Liverpool's agonising decision over injury-prone, influential Sturridge

Daniel Sturridge proved last weekend how valuable he can still be to Liverpool and his return to full fitness could not have been timelier for the Merseysiders.

The injury-prone striker dazzled in a 4-0 win at West Ham that has left the Reds needing only to beat already-relegated Middlesbrough to finish in the top four.

Liverpool might be home and dry already if Sturridge had been available these past few months. In recent weeks, they failed to beat the likes of Bournemouth, Crystal Palace and Southampton at home, and Sturridge could have made the difference in those tight games.

Hopefully, then, Jurgen Klopp has wrapped him in cotton wool this week to ensure he is fit for this weekend. The big question is if Sturridge turns it on against Boro, how will that affect his future?

For the club, the decision looks straightforward. This is a striker who earns £150k a week but seems to spend around half of every season injured -- a player who doesn't even make the manager's first-choice XI when everybody is fit, but who would bring in a transfer fee of around £30 million. That's a no-brainer, surely, certainly to the club's money men at least.

For supporters, and perhaps even for Klopp himself, it's more complicated. They see Sturridge breathe life into Liverpool's spluttering chase for a Champions League place and it's almost impossible not to start playing the "what if" game. What if he could somehow put his injury problems behind him? Even if he doesn't, what if Liverpool kept him anyway? He's such a special player that having him for even half a season will still help the team, right?

It depends. Sturridge's fitness problems have really hurt Liverpool over the past three years, mostly because they had nobody else as good as him who could fill the void when he wasn't there.

That looked to have changed this season when Klopp's preferred front three of Roberto Firmino, Sadio Mane and Philippe Coutinho were lighting up the Premier League in the first half of the campaign. With that trio available Sturridge isn't needed, so if he's injured it's no big deal. He's a luxury item, but who doesn't love a bit of luxury in their lives? If Sturridge missed time early on it barely even registered with supporters because the goals were flying in without him.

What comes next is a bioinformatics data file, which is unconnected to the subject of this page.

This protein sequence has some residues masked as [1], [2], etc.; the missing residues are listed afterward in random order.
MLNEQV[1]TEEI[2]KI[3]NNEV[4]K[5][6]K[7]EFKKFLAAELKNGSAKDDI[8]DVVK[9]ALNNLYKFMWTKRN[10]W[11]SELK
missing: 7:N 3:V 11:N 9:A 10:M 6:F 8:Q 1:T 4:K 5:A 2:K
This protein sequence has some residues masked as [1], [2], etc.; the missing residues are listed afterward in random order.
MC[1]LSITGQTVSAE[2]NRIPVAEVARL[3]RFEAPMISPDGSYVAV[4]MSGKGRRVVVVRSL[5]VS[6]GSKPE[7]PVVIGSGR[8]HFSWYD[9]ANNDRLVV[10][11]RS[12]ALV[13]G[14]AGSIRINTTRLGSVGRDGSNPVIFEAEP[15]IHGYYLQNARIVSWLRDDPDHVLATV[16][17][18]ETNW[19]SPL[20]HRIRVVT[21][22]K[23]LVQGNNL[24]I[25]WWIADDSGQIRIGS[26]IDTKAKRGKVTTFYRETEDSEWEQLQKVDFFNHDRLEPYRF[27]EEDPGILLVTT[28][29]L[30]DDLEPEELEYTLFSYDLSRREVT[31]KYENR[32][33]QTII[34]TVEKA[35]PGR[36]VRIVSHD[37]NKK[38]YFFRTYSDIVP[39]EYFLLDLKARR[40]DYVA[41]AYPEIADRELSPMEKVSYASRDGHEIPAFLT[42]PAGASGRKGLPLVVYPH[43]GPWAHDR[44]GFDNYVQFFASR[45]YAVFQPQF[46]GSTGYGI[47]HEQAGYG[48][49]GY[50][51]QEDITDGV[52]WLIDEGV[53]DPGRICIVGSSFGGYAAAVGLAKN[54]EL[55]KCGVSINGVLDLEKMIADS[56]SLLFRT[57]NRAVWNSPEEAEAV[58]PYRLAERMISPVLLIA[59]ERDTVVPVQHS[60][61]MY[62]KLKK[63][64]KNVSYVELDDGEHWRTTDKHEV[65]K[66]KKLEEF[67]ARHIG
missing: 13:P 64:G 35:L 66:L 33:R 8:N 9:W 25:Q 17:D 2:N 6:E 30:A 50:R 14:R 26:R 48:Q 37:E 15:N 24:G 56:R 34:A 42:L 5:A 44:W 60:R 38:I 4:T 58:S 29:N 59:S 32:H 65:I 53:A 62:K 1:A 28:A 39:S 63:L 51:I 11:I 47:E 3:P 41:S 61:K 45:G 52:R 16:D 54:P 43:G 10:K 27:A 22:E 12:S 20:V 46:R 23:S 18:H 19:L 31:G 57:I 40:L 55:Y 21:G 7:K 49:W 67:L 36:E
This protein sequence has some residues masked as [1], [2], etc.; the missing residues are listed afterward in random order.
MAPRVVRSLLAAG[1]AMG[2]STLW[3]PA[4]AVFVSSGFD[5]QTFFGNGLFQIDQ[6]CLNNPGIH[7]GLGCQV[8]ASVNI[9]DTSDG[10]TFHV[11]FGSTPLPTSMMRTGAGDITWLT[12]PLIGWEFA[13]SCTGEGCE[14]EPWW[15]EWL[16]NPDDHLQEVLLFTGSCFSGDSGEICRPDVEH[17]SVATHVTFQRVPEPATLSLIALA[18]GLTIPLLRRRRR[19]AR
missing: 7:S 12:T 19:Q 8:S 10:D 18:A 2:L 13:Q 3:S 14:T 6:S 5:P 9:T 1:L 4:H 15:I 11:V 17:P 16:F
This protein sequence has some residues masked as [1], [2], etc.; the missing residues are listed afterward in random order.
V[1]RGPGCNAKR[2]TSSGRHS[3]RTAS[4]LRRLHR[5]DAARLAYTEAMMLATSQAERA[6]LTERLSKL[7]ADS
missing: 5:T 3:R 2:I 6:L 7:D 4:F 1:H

When things changed around the turn of the year and Liverpool needed Sturridge he wasn't there, and the past few months have been a real grind for them. Klopp's forward line, so electric in the first half of the season, has become ponderous and predictable without Mane. Sturridge could have provided the missing spark, but as has been the case so often over the past few years, he was in the treatment room.

It's difficult to justify keeping a player that you can't count on, regardless of how talented he is. But then you see him play and just can't help but wonder "what if?"

Supporters can easily make a case for keeping Sturridge. Liverpool will need a big squad next season and finding someone of his calibre won't come easy or cheap. He's a special player, a match winner, and you can never have too many of those.

So what if he can't run around and pressure defenders like Firmino? Klopp's high-pressing style has proved to be devastating against footballing sides, but when the opposition defend deep and you need a bit of extra quality and unpredictability to break them down, that's where Sturridge can be invaluable. Liverpool come up against that approach far more often than they face the likes of Tottenham and Arsenal, but sadly when they do Sturridge is often sidelined and therein lies the problem.

Klopp has probably already made up his mind to move on from Sturridge, but even if he were leaning towards keeping the player it would be a tough sell to convince the club's owners, especially if there is significant interest in him from elsewhere.

Sturridge's contract runs until the summer of 2019 but his value is at its maximum now, particularly as his injury problems are unlikely to suddenly disappear.

Klopp is expected to bring in two more attacking players this summer, with Roma's Mohamed Salah and RB Leipzig's Timo Werner rumoured to be targets. Finances aside, that would actually make it easier to keep Sturridge, as Liverpool would no longer be as dependent on him and could therefore treat his sporadic availability as a nice bonus.

Liverpool's owners do not operate like that, however, and it would be naive to think that they would turn down £30m and the opportunity to get his wages off the books should it arise. If Klopp were to keep Sturridge, it would likely impact his ability to bring in the other players he needs, as Liverpool's recent transfer policy has been very much "sell to buy."

So while nothing is certain, it does seem likely that Sunday's must-win game against Middlesbrough at Anfield could be Sturridge's last in a red shirt.

Whatever the future holds, this weekend is an opportunity for him to ensure that if and when he does eventually leave, supporters will remember him for something positive rather than just "what if."